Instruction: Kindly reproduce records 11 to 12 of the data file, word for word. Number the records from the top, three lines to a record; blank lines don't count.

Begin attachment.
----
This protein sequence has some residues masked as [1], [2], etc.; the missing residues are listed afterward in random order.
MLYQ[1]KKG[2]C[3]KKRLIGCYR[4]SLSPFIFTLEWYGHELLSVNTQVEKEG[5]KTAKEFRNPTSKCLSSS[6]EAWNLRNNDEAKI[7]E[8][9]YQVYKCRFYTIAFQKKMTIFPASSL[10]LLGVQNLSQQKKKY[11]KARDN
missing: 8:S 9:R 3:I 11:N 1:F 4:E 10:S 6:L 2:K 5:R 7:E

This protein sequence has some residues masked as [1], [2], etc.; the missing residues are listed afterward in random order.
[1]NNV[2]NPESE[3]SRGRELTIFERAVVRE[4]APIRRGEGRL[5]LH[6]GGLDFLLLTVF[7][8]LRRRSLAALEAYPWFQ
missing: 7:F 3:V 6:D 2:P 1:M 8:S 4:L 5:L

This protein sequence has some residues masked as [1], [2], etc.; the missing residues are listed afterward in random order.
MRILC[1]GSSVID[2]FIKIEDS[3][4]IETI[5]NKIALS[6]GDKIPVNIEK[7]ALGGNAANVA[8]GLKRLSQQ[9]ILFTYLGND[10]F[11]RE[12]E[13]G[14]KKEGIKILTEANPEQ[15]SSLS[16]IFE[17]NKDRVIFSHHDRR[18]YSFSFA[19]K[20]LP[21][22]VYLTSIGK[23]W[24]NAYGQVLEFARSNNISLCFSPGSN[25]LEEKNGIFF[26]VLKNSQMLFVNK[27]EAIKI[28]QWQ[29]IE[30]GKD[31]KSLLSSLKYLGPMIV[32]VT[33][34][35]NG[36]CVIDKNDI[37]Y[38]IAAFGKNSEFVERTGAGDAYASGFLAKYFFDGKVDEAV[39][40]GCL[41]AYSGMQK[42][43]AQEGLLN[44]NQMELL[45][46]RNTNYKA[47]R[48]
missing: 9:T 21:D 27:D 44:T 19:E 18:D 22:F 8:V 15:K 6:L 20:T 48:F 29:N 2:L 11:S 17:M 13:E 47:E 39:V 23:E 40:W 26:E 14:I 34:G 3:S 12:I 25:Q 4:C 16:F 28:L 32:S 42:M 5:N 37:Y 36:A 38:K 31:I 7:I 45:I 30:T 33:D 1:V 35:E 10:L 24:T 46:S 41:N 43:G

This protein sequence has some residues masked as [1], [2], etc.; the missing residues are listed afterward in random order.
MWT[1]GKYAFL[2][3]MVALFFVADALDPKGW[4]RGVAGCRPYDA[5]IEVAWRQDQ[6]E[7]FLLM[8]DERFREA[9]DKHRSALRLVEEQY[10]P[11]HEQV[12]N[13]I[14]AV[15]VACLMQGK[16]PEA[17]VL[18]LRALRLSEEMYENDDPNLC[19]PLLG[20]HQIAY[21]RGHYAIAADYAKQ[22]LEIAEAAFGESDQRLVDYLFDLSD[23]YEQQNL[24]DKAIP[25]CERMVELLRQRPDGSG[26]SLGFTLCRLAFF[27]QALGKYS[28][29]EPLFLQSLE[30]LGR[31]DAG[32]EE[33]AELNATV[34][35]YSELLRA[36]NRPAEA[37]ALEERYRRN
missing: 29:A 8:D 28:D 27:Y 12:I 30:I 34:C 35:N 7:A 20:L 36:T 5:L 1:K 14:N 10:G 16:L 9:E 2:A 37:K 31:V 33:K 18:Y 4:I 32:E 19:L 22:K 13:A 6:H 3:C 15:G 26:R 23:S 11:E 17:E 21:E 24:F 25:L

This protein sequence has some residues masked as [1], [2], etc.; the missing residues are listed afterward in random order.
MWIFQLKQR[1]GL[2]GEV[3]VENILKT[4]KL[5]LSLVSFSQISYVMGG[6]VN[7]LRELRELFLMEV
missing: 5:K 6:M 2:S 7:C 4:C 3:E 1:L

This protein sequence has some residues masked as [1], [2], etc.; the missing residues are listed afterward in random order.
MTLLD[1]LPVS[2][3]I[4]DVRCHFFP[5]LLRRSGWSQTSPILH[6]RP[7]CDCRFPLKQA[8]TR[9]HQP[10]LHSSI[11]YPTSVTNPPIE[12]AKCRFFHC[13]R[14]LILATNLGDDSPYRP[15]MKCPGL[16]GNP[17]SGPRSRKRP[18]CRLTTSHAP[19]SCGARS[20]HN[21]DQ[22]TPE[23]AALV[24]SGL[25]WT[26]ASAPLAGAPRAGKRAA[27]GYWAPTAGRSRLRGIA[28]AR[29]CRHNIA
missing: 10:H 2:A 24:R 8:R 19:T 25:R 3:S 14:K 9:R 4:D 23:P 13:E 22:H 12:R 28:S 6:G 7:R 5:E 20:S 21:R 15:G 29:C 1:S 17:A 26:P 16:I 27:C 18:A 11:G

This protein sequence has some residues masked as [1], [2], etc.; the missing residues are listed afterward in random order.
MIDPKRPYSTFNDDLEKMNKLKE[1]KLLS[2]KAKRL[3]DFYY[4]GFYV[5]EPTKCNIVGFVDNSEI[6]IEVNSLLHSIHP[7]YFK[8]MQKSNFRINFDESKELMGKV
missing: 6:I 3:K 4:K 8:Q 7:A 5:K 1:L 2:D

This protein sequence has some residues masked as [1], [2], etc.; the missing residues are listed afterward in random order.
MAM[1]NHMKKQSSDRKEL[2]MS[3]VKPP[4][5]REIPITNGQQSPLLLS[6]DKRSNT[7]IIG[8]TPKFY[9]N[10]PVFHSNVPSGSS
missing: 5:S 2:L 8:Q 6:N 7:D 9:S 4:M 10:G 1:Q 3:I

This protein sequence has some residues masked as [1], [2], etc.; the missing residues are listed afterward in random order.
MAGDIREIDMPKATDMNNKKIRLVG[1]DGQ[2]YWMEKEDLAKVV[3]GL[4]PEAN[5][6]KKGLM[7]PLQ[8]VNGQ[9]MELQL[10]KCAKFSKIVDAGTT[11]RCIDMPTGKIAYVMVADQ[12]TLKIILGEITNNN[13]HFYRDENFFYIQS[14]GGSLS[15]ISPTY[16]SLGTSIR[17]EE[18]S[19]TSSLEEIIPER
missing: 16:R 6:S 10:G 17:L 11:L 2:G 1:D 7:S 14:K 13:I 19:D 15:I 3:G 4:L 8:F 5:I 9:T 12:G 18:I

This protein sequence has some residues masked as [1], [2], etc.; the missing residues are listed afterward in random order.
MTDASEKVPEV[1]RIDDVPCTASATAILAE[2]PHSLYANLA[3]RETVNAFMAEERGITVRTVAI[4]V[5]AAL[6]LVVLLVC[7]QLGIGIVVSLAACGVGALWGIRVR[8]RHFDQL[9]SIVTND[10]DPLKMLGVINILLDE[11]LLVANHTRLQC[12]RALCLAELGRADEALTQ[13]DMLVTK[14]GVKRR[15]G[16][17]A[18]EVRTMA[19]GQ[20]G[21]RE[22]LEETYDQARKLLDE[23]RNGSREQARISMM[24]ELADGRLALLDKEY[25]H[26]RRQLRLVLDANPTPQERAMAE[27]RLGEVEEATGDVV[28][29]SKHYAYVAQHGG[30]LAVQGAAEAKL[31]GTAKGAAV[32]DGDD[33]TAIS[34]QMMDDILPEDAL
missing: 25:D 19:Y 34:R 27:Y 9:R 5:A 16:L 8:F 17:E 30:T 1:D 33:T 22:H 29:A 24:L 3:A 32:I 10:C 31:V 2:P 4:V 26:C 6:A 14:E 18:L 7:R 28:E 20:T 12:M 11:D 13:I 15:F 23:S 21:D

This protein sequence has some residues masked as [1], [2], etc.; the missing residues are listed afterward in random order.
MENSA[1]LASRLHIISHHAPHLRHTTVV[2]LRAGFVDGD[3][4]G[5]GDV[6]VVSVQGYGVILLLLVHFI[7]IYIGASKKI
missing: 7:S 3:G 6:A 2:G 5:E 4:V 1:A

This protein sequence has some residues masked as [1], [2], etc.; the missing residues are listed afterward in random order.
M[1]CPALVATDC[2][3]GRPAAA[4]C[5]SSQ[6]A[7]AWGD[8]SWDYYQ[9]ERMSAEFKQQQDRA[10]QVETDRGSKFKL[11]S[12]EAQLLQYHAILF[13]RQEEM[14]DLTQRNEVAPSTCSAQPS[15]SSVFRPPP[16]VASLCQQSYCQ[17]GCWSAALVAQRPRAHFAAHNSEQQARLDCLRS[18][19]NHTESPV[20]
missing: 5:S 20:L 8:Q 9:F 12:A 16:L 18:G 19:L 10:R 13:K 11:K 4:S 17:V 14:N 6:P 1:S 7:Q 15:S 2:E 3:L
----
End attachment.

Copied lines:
This protein sequence has some residues masked as [1], [2], etc.; the missing residues are listed afterward in random order.
MENSA[1]LASRLHIISHHAPHLRHTTVV[2]LRAGFVDGD[3][4]G[5]GDV[6]VVSVQGYGVILLLLVHFI[7]IYIGASKKI
missing: 7:S 3:G 6:A 2:G 5:E 4:V 1:A

This protein sequence has some residues masked as [1], [2], etc.; the missing residues are listed afterward in random order.
M[1]CPALVATDC[2][3]GRPAAA[4]C[5]SSQ[6]A[7]AWGD[8]SWDYYQ[9]ERMSAEFKQQQDRA[10]QVETDRGSKFKL[11]S[12]EAQLLQYHAILF[13]RQEEM[14]DLTQRNEVAPSTCSAQPS[15]SSVFRPPP[16]VASLCQQSYCQ[17]GCWSAALVAQRPRAHFAAHNSEQQARLDCLRS[18][19]NHTESPV[20]
missing: 5:S 20:L 8:Q 9:F 12:A 16:L 18:G 19:L 10:R 13:K 11:K 4:S 17:V 14:N 6:P 1:S 7:Q 15:S 2:E 3:L